Africa should boost investment in human and financial capital to accelerate its sustainable industrialization and economic growth, acting Executive Secretary of the Economic Commission for Africa Antonio Pedro said.
Pedro made the remark at the 43th Southern African Development Community (SADC) Ordinary Summit of the Heads of State and Government in Luanda, Angola.
Noting that human and financial capital were key drivers for sustainable industrialization, Pedro said much of Africa was off track to meeting the Sustainable Development Goals (SDGs) despite the region having endowments to rescue the SDGs and achieve Agenda 2063.
African countries should align their education systems with market and societal needs, he urged.
Equally, he said governments must invest in science, technology, and innovation to move away from the resource extractivism model that characterizes most of Africa’s mineral-rich countries and escalate value chains to avoid the middle-income trap.
According to him, the impact of the global shocks of conflict, climate, food, and energy crises as well as heightened tensions call for a strong African position within the global geopolitical economy.
“Business as usual will not deliver the SDGs and Agenda 2063 nor the future we want. We need a paradigm shift in our approach to accelerate the pace of industrialization, achieve an impactful structural transformation, and meet our goals.”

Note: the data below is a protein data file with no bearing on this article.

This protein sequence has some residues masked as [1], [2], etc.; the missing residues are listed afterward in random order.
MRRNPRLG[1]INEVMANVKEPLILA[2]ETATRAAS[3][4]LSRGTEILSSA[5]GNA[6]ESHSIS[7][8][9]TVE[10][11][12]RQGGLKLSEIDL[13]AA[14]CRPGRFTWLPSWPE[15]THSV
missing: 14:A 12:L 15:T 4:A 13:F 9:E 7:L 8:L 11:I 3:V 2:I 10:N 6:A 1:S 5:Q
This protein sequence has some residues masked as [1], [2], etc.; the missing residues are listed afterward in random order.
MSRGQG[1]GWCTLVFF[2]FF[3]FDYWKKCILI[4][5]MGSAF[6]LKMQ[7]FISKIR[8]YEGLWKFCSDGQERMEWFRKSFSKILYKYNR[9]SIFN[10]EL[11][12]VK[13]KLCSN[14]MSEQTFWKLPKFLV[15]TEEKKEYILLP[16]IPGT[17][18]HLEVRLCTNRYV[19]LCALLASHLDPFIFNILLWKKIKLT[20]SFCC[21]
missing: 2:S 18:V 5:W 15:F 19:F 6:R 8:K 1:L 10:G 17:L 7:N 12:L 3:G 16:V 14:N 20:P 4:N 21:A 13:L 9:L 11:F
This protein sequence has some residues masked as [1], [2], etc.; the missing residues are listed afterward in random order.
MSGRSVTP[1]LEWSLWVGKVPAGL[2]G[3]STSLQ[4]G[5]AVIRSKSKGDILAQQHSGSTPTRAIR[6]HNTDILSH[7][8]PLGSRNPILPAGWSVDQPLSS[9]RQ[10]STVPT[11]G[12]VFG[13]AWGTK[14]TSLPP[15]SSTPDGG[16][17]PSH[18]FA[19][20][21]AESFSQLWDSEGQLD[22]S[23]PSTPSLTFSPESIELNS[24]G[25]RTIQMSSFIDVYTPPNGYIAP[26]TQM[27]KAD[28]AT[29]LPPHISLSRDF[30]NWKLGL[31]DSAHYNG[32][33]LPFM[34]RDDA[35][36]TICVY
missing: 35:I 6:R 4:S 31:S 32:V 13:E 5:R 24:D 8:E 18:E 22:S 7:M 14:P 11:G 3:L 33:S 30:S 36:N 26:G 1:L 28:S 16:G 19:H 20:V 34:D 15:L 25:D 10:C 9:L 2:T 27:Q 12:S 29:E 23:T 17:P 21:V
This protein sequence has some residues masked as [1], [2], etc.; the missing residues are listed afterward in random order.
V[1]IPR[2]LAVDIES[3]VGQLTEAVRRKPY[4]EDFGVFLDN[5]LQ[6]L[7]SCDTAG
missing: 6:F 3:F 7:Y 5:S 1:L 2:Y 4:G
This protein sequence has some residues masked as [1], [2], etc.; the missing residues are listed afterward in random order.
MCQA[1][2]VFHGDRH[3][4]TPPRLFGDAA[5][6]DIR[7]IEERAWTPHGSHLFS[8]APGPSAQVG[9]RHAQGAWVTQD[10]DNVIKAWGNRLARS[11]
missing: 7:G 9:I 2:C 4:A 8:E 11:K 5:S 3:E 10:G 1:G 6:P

Pedro challenged African leaders to establish an ecosystem for transformational change and leadership that brings together the government, the private sector, and other stakeholders in quality dialogues and co-creation of home-grown solutions.
“The time we devote to creating an enabling environment for Foreign Direct Investment should equally be spared into creating an adequate environment for domestic investors, big and small, because the emergence of a strong and competitive small and medium-sized enterprise sector will create the jobs we need for the youth," said Pedro, calling for industrial policies to be at the center of development policies.
In addition, he stated African countries must move beyond aid and broaden finance to enhance productive capabilities by mobilizing more domestic resources through pension funds which are attracted to bankable projects.
Noting that carbon credit markets can support industrialization in Africa, the acting Executive Secretary of ECA said at 120 USD a ton of CO2 sequestrated, Africa can generate 82 billion USD a year, more than what the continent receives from Overseas Development Assistance.
Source: Ethiopian News Agency